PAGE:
Outside the Beltway, I’ve found it alarming how many people seem unaware of this interview. Not so long ago, this sort of encounter would have been re-screened in prime time, on public television. It is a measure of TVNZ’s abandonment of its role as a public broadcaster that we now have to rely on such news being uploaded to YouTube by a member of the public, and promoted by word of mouth.

At times, the interview does look like a very large cat (interviewer Stephen Sackur) playing with and batting around a seriously stressed mouse. It is also a model of how rewarding it can be to watch a polite, persistent and well researched interviewer engage with a public figure. Good television, all around. Shame that such programmes are now an extinct species in this country.

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    1. 15 Responses to “On the lead-up to the Budget”

    2. By Sean on May 17, 2011 | Reply

      At times, the interview does look like a very large cat (interviewer Stephen Sackur) playing with and batting around a seriously stressed mouse.

      Yep. No wonder John Key claimed not to be able to remember that interview – he must have been dazed when Sakur told him a scientist’s report isn’t an ‘opinion’, rather it is a report of someone who investigated measurable facts.

      Not something a New Zealand journalist would have pointed out.

    3. By richarquis on May 17, 2011 | Reply

      A Facebook friend had posted the video, and some of his friends were actually defending Key with the phrase “It’s totally unfair that the interviewer ambushes him with questions like that.” Not only does the emperor wear no clothes, but anyone who points it out is a predator, and must mend their ways. Appalling. The interviewer was actually pretty damn soft with him, and only asked him to answer straight and stick to the facts. His supporters want him to be respected as a leader? Very well, when he can stand up and act like one, perhaps we’ll accord him that. But when he can’t defend his position and must turn to spin and talking points to try and evade simple concepts, he is, quite simply, unworthy of the position, and even more so of the title.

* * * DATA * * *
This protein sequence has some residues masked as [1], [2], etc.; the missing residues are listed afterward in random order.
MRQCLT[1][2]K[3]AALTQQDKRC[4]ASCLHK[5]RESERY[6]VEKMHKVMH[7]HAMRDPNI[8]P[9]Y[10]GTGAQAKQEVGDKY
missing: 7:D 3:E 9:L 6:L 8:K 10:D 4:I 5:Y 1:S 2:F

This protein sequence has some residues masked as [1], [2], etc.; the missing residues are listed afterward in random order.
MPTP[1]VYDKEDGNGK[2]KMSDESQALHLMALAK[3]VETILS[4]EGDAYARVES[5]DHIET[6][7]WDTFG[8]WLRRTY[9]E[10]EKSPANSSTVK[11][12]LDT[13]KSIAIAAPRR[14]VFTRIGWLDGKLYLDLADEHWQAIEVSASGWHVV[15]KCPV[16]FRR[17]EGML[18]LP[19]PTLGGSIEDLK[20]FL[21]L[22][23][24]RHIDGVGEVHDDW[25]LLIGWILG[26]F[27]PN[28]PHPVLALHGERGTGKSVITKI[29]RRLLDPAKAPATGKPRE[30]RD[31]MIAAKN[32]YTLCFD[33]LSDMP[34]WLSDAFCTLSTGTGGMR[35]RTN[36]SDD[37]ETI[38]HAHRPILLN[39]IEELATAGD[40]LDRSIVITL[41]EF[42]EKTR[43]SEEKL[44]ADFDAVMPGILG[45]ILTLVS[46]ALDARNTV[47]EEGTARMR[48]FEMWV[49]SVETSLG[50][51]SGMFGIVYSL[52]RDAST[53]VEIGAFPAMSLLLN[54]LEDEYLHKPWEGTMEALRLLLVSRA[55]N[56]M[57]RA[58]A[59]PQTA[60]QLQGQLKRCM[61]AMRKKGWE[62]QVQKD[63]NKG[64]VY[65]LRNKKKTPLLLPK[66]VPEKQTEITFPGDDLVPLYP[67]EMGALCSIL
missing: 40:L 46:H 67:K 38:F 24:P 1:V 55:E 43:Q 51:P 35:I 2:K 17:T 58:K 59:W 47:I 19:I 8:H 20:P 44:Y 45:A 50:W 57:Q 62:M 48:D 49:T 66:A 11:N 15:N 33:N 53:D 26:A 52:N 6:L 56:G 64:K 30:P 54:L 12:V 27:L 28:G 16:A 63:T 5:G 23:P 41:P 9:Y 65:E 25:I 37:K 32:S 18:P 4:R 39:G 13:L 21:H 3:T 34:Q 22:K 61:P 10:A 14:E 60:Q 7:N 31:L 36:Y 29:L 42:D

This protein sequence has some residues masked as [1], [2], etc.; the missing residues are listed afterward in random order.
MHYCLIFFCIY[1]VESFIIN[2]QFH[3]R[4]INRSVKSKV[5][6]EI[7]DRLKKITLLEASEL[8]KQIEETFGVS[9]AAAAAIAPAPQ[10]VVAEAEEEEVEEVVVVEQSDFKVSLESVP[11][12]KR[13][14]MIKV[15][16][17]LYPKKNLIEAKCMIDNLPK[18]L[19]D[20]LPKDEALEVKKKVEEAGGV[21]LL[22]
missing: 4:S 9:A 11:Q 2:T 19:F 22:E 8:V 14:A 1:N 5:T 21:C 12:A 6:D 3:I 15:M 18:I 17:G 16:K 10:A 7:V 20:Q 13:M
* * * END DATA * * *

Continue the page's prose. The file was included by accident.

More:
4. By Hamish on May 17, 2011 | Reply

      Pity when the interviewer mentioned wikileaks he didn’t mention the one when Key kept asking about a visit to meet Obama. He practically pleaded to be able to visit Washington. Seems to me Key just likes to meet world leaders and enjoying being PM

    5. By Stuart Munro on May 17, 2011 | Reply

      It may seem a little tough, but ‘standing up and defending your position’ isn’t quite there for me either. I’d kind of like the New Zealand prime minister to actually do a good job, which might include a bit more in the way of measureably successful economic interventions, and a bit less of asserting the government and treasury is doing a grand job, as the economy disappears down the plughole.

      Sackur made mincemeat of him, and he wasn’t even trying.

    6. By Elyse on May 18, 2011 | Reply

      Sadly, the Hardtalk interview exposed for the whole world to hear (BBC4 radio has millions of listeners worldwide) the phoniness of our country’s clean and green image.
      Key’s ignorance /denial of the reality was embarrassing. He needs only to drive around to Cox’s bay in his home city of Auckland to see the warning signs that any kind of water activity would be hazardous to the health. NZ is at a tipping point and Key is correct in saying that the increase in population has had an effect. Kiwis are in denial about our environment and hate being told what or what not to do, hence the outrage before the last election when the Greens suggested conserving water. How dare they tell us how to save money while helping the environment? Time for kiwis to wake up and notice the smog that hangs over Auckland, among other obvious signs that we are no longer 100% pure.

    7. By Elyse on May 18, 2011 | Reply

      Here’s the link for the HARDtalk website.
      Not a program where a PM from a country with a phony advertsiing slogan can get away with his usual spin.

      http://news.bbc.co.uk/2/hi/programmes/hardtalk/default.stm

    8. By Pete on May 18, 2011 | Reply

      Key’s “smoke and mirrors” was truly exposed. Sackur was nice to Key. Too nice. It becomes obvious that the robust leadership we need is missing and decisions are made without being based in facts and proper research. Let’s hope our country wakes up and sees what is happening before it is too late.

    9. By Kerry on May 18, 2011 | Reply